The much quoted military dictum that “Wars are fought by nations and not just their armed forces” has often escaped the attention of Army Generals in Rawalpindi.
That is perhaps why as India celebrates yet another anniversary of ‘Vijay Diwas’, there is a renewed though muted, debate in Pakistan about the wisdom of launching such an ambitious military manoeuvre, in the frozen icy heights of Kargil.
On our papers and maps in the GHQ, “Operation Koh e Paima” (Mountain Climber) appeared to be a perfectly bold tactical manoeuvre with enormous potential of creating strategic effects. So where did it fall apart? Did we underestimate the resolve of Indian Army, or was it our political dispensation that let us down? Some of us though still feel that this unique operation wasn’t a complete military disaster as it is made out to be.
No war in modern human history had been fought in such an unfriendly, and unforgiving, terrain. For its sheer audacity therefore, its planners deserve some credit. The secretly devised plan by Major General Javed Ahmed, GOC FCNA, along with Lt Gen Mehmood Ahmed, Commander 10 Corps, and Lt Gen Aziz Khan, Chief of General Staff (CGS) had the complete blessings of COAS Pervez Musharraf.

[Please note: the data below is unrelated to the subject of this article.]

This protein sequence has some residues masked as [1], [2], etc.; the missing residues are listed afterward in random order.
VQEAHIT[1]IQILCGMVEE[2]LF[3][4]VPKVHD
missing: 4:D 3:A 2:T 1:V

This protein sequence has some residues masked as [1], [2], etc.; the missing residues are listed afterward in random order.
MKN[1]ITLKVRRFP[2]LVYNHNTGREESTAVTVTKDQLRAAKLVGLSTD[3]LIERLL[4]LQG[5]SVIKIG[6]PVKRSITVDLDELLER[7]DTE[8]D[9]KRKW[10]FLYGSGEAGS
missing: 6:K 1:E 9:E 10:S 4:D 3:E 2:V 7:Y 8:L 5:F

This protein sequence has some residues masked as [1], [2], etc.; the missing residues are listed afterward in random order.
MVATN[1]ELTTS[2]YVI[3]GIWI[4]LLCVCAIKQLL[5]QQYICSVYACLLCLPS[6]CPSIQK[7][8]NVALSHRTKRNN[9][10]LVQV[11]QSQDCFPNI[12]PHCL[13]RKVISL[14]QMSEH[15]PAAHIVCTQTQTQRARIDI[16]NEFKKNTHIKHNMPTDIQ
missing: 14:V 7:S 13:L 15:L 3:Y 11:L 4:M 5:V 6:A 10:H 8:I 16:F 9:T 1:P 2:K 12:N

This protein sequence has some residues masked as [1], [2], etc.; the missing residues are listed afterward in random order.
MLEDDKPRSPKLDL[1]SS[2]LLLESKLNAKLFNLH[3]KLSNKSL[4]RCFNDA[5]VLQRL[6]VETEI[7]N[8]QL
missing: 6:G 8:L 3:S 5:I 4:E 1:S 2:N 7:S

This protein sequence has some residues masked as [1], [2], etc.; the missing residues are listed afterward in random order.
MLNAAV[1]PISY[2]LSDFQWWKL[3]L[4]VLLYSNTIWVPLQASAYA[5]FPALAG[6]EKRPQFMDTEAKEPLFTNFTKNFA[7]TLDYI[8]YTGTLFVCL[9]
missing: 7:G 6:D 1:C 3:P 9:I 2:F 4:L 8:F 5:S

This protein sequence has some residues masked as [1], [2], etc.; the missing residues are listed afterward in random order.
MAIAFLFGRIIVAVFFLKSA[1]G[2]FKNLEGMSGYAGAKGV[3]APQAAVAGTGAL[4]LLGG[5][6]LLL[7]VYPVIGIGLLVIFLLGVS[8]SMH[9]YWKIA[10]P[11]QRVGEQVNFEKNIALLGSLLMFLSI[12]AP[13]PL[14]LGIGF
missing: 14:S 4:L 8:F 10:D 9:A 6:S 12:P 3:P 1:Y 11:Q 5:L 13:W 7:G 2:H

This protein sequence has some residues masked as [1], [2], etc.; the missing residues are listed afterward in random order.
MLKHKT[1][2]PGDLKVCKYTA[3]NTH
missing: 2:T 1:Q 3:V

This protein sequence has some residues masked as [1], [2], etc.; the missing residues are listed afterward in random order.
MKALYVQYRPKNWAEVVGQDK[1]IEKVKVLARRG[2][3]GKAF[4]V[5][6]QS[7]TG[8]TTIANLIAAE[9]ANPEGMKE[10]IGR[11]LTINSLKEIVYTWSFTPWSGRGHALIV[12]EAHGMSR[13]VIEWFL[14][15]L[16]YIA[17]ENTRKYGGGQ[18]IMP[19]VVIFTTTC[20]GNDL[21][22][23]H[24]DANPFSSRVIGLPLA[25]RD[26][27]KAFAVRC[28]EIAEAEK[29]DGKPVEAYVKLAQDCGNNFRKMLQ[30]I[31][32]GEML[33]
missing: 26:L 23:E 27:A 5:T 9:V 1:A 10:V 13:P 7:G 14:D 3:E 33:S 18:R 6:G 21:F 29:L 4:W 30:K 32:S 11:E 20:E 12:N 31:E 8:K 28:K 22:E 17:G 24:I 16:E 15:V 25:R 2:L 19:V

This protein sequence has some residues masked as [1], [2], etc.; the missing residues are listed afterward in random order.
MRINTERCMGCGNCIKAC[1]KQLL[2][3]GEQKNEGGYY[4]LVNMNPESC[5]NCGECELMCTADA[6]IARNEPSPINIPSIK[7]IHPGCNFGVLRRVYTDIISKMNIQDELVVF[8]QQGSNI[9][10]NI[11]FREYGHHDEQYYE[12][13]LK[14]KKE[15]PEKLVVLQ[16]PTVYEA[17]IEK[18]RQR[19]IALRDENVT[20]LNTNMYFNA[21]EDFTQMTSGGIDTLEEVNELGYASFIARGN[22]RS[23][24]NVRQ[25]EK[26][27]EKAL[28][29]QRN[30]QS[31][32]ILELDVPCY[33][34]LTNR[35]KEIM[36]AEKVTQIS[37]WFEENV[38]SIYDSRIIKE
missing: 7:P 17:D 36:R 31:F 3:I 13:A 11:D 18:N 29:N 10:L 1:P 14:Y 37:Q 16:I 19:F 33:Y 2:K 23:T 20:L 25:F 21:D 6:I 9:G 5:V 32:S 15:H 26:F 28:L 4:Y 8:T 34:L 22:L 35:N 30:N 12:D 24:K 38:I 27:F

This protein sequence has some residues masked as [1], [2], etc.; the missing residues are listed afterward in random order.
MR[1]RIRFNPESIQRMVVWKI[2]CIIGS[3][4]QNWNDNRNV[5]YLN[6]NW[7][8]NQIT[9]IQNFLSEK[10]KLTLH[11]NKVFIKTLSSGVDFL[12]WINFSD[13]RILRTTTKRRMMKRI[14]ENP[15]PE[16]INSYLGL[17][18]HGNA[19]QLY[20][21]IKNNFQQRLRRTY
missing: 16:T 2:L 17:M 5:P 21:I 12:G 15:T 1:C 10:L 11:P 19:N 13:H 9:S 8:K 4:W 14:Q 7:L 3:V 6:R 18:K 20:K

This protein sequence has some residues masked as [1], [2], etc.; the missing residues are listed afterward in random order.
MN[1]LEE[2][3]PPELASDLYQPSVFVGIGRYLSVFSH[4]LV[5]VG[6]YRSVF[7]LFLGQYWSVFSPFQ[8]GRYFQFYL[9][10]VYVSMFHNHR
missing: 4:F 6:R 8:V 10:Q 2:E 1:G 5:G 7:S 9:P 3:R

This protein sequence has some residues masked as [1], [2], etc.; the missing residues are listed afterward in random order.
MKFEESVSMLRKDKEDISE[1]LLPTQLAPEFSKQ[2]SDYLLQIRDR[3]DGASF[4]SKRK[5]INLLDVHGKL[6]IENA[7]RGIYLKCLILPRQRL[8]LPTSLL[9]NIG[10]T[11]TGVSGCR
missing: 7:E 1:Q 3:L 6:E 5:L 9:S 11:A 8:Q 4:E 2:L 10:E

It basically aimed to exploit gaps in Indian positions in the Dras-Mushkoh Sect and capture the unoccupied heights across the Line of Control so that we could interdict movement on the Leh – Kargil National highway. Such was the cloak of secrecy that leave aside the political leadership even our Air Force and Navy were kept in dark.
It all began slowly but steadily in the month of December 1998. Having achieved a strategic surprise by establishing over hundred posts in Indian territory